Irrelevant, as it was also after the start of events.
      "Foreigners" can mean Hungarian, Yugoslav, American, not necesarilly Soviets. The usage by former Securitate agents of such vague expression did indeed strike me. My explanation is that Securitate agents want to suggest a foreign involvement, in order to justify their actions as defending the State against foreigners, not of being against the will of Romanian people. As they have only small and irrelevant facts, they understand that being too precise will not help them, and they deliberately use vague wordings in order to suggest things about which they know that there are no proofs. It is a propaganda technique.
      As you told you are talking to Iulian Vlad, maybe you should ask him about the 12 files which were sent for him from Timisoara through lt. col Carasca, as witness Mr. Gheorghe Salajan told during Timisoara Revolution trial:
      Those files were about Romanians, not foreigners.

    3. This cover rather a lot of ground, so the responses are divided in two replies.

      RE: Level of Vlad’s knowledge and “political pressure”
      Your premise is mistaken on two accounts. First, in any intelligence gathering organization – and the Securitate/DSS was also that – members of the institution are better informed the higher up they are in the leadership hierarchy. As head of the DSS, Vlad had information not only from the DSS officers on the ground reporting from Timisoara but also from foreign intelligence and military intelligence – and not only from Romanian services. As isolated as the Ceausescu regime was in December 1989, it still maintained collaborative arrangements with many countries.

      Secondly, your presumption of political pressure is mistaken. Intelligence officers do not blindly collect information about everything. They are given specific targets. That part of the traditional intelligence cycle is called “planning and direction” and it includes lists of specific intelligence gathering targets provided by the leadership to its collection officers/agents. In a violent domestic crisis the role of outside players would certainly be on such a list.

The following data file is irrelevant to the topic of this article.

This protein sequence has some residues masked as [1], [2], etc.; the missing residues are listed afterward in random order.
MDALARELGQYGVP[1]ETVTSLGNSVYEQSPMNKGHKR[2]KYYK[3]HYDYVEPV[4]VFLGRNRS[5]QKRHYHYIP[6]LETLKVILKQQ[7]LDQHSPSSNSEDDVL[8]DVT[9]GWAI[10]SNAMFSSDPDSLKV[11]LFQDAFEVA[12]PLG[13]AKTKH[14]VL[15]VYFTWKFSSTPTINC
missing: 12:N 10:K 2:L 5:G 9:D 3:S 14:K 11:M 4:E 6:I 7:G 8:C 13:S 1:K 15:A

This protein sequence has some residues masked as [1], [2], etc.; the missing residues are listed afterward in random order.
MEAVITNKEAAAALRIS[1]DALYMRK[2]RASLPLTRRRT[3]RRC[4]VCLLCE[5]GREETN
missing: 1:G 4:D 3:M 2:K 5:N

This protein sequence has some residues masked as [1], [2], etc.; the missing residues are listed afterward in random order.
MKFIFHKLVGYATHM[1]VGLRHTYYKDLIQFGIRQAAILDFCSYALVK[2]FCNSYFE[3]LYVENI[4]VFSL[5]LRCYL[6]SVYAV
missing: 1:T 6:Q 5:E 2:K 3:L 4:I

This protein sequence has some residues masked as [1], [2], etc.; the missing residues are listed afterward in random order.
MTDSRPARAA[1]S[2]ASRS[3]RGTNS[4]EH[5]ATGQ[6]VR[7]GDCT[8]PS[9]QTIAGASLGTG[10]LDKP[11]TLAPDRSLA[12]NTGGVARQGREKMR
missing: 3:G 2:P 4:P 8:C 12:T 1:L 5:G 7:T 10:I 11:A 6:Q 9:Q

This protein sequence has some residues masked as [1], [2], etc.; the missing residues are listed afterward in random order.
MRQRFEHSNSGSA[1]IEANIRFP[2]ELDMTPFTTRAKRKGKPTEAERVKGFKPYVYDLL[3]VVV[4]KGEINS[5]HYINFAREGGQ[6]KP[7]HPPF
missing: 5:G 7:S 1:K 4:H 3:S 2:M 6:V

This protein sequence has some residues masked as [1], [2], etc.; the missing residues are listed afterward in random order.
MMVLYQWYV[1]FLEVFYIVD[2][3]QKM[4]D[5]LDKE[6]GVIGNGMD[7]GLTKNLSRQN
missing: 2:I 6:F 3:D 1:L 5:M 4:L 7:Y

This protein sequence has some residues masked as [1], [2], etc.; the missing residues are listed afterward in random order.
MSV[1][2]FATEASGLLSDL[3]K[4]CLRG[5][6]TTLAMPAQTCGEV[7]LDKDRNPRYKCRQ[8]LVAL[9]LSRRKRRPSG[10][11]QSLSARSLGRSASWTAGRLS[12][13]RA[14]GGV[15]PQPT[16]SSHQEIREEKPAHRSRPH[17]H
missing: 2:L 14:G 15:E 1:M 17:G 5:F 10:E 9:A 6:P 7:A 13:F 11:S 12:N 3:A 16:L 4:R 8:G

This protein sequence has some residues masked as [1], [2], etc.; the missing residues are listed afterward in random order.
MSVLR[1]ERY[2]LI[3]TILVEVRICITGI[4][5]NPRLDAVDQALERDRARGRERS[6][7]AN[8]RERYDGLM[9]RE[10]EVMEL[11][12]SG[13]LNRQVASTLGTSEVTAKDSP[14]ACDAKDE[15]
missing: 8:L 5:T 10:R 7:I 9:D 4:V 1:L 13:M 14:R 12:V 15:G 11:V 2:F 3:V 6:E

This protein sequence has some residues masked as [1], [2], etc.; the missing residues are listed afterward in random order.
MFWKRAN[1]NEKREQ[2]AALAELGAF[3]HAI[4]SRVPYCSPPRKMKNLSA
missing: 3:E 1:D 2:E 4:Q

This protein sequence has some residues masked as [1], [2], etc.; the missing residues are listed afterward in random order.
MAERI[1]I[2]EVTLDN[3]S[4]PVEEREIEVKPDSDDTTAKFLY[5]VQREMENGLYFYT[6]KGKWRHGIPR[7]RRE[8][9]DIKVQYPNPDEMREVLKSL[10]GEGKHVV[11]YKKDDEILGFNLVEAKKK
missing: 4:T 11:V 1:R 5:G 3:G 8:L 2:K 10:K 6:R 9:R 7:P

Vlad’s instruction to keep an eye out for foreign involvement was therefore completely predictable and quite normal for any intelligence leadership. It is obvious from the reporting presented by Hall that the DSS officers in the field had not received orders to misrepresent overt actions committed by Romanian citizens as those of “foreigners,” which would indeed have suggested the sort of politicization – political pressure – that you allege.

      RE: Vlad’s testimony on Soviet presence and foreign involvement
      Two things need clarification here: first, in all of Vlads depositions at his three (3) trials and before two (2) Senate commissions investigating the events of December 1989, Vlad consistently underscored the Soviet presence. That does not preclude his witness testimony in other trials where, in response to more specific questions, his answer regarding reporting on such a presence from the field during the events is negative. For example, a response to the question – “Did a specific DSS officer or officers in Timisoara report a Soviet (or Hungarian or Foreign) presence to you?” – obviously drew a negative reply. However, whenever asked whether he received information regarding a foreign presence, Vlad has consistently responded in the affirmative.